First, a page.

I discovered this phrasal verb (maybe) go for the throat, but I have been unable to find out anything more about it. I would like to know its meaning in the paragraph below. Could you help me, please?

Get ready to be gaslit by gaslight in a mesmerizing story scripted by Laura Marks, a comics newbie and TV veteran. I met Laura working on the never aired version of Locke & Key prepped by Hulu and was blown away by her deft touch at dialogue and go for the throat instinct.

Joe Hill (via Instagram)

  • 4
    Have you consulted a dictionary? It's a common idiom.
    – Mick
    Commented Jul 25, 2019 at 6:10
  • I find it very hard to believe that you cannot find anything about it. Just Googling the phrase brings up several dictionary definitions that explain what it means. Commented Jul 25, 2019 at 9:06
  • Yes it's true but I didn't understand it in "human" context ☺️ Commented Jul 25, 2019 at 9:10
  • @JanusBahsJacquet Maybe the question is not completely clear but it explicitly states that OP is looking for the meaning in this exact context. What are the characteristics of a TV script that "goes for your throat"? What does such metaphor mean exactly?
    – RubioRic
    Commented Jul 25, 2019 at 9:41
  • Rosario, I've edited (for the second time) your text to include additional information and link the original source. Please accept it, I think that it's relevant.
    – RubioRic
    Commented Jul 25, 2019 at 10:36

3 Answers 3


"Go for the throat" means attacking someone in their weakest spot. It refers to animals, especially wolves, which during a fight attack their enemies' throats to quickly end the fight and win.

When concerning humans it means that a person with "go for the throat instinct" usually finds the weakest spot of other people and tries to use that for their advantage.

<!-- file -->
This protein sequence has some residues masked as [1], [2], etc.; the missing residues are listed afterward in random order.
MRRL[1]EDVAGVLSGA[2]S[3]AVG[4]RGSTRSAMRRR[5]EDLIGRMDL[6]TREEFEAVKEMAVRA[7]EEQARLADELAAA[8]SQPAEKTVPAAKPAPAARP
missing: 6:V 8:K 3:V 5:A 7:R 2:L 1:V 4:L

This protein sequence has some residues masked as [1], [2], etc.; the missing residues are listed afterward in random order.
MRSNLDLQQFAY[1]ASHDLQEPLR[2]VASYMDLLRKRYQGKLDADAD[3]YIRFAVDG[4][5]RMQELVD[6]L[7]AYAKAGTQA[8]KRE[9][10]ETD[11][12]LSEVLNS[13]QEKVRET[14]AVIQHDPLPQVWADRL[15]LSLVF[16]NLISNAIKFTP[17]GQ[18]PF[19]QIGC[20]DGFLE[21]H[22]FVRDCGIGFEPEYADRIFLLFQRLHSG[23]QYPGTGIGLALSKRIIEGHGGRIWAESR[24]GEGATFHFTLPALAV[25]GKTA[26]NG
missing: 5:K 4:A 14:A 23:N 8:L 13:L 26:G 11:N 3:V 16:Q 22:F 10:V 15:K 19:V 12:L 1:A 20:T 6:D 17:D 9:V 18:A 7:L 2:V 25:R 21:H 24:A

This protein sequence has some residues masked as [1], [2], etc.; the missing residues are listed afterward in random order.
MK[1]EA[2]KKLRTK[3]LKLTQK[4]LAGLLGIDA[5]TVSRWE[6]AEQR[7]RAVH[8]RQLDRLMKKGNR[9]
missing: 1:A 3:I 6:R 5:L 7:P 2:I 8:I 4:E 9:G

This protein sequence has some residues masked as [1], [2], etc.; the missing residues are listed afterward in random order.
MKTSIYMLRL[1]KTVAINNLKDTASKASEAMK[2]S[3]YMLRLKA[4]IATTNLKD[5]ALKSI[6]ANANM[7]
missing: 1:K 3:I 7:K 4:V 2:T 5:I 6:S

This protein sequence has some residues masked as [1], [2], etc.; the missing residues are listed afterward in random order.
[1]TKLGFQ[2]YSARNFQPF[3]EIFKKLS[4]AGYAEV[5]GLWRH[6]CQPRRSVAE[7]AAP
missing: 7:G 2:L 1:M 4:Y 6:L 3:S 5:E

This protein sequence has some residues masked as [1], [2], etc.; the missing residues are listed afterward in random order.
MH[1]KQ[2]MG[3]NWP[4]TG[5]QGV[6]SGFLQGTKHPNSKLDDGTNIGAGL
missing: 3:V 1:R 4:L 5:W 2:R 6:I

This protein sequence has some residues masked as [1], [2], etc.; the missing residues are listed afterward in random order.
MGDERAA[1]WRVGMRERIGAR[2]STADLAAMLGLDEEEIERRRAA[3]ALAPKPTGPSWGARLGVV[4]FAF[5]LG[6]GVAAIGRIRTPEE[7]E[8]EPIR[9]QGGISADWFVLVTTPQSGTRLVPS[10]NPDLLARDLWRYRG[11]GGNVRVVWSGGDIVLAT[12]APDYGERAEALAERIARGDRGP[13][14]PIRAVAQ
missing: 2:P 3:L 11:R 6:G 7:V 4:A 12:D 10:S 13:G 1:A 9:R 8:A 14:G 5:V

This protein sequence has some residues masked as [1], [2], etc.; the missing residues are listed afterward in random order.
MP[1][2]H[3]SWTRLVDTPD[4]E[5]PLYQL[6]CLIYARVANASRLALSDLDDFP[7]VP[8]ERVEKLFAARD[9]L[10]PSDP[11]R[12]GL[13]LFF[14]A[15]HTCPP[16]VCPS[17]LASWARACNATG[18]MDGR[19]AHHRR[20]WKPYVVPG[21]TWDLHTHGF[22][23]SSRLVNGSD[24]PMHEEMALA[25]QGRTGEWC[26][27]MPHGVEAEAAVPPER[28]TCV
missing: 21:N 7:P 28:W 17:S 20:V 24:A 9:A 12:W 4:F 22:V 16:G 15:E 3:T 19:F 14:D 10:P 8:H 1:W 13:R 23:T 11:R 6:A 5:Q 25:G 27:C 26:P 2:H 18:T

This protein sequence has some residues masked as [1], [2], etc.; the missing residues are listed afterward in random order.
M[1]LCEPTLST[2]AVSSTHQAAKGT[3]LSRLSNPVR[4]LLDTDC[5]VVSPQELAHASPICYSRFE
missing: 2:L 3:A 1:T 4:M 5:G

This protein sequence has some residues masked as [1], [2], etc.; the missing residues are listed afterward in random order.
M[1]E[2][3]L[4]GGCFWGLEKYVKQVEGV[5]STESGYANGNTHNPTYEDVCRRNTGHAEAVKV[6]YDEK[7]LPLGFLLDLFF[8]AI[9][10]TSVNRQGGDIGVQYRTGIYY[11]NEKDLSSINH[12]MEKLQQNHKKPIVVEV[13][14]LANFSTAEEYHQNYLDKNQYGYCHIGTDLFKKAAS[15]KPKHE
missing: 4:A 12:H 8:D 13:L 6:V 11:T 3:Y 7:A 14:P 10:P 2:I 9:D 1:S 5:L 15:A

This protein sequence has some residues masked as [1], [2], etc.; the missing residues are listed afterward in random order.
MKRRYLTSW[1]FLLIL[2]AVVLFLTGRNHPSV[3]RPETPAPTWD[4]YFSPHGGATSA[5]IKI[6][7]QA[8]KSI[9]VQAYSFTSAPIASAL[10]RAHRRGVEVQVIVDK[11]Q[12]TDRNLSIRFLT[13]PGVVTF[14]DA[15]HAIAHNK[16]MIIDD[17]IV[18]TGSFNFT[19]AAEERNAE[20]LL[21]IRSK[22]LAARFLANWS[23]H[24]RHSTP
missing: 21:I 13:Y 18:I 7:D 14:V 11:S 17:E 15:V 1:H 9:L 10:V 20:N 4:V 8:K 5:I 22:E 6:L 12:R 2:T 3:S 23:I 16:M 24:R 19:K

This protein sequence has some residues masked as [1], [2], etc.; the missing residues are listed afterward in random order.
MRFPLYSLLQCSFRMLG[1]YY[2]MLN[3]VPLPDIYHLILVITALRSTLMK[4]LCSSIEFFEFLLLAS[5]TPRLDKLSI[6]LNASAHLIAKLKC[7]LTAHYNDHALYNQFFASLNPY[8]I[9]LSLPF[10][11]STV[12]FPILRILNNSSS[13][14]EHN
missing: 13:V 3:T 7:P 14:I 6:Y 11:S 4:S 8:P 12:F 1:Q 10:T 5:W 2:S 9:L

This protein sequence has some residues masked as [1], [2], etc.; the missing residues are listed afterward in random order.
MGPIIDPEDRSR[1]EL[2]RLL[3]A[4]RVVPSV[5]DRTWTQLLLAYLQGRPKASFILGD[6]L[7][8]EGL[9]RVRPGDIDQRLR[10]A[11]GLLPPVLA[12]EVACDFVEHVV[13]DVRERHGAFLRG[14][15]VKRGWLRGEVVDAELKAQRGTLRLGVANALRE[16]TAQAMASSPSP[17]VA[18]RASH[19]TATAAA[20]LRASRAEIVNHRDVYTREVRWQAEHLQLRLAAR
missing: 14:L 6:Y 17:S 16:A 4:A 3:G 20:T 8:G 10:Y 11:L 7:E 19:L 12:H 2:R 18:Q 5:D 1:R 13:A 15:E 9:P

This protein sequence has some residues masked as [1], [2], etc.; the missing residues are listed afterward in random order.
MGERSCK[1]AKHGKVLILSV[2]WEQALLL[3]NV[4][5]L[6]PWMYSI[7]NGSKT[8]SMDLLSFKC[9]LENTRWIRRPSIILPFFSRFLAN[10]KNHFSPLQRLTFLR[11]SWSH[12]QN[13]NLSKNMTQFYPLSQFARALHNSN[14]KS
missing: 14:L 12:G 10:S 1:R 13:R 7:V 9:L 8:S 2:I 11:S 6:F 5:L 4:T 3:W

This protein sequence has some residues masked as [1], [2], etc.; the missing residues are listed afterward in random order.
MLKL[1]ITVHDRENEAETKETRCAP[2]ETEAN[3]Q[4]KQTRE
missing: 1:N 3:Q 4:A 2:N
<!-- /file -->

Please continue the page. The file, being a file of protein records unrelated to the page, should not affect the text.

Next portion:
In your example Laura is possibly a person which is very driven to accomplish her goal by whatever means necessary, usually with aggresive attitude.

  • Thank you for your reply and for the knowledge 😃 Commented Jul 27, 2019 at 4:31

As per the Macmillan dictionary, it means

to attack someone where they are weakest https://www.macmillandictionary.com/dictionary/british/go-for-the-throat.

In the sentence provided in the question, go for the throat may mean that Laura's script is crisp, intriguing, unpretentious and takes the bull by the horns, says that needs to be said with aplomb. She killed the task at hand with dextrous skills and profound thinking...

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    Thank you so much 😊😊 Commented Jul 27, 2019 at 4:31

Go for the throat is an idiomatic expression (not a phrasal verb).

The following definition can be seen in more detail here:

To engage in an aggressive attack against someone without holding back or showing any mercy; to attack the most vulnerable part of someone.

The phrase is usually (though not always) understood as referring to a non-physical attack. Similar to the phrase "go for the jugular."


This is politics, and the candidates aren't going to play nice during the debate—they're going to go for the throat any chance they get.

If you tangle with him, don't expect a fair fight—he'll go for the throat.

To answer your interesting question:

"Go for the throat" is used figuratively here. Who goes for the throat? Laura Marks, the screenwriter. Whose throat does she do for? She goes for the throat of each viewer. What does it mean? The screenwriter writes stories that aggressively reach the most vulnerable part of each viewer's psyche.

We would therefore expect this story by Laura Marks to touch deep personal issues in a powerful way. Many viewers are very likely to be moved by this particular story because it really goes for the throat.

  • 1
    Thank you for your time 🙂 Commented Jul 27, 2019 at 4:30

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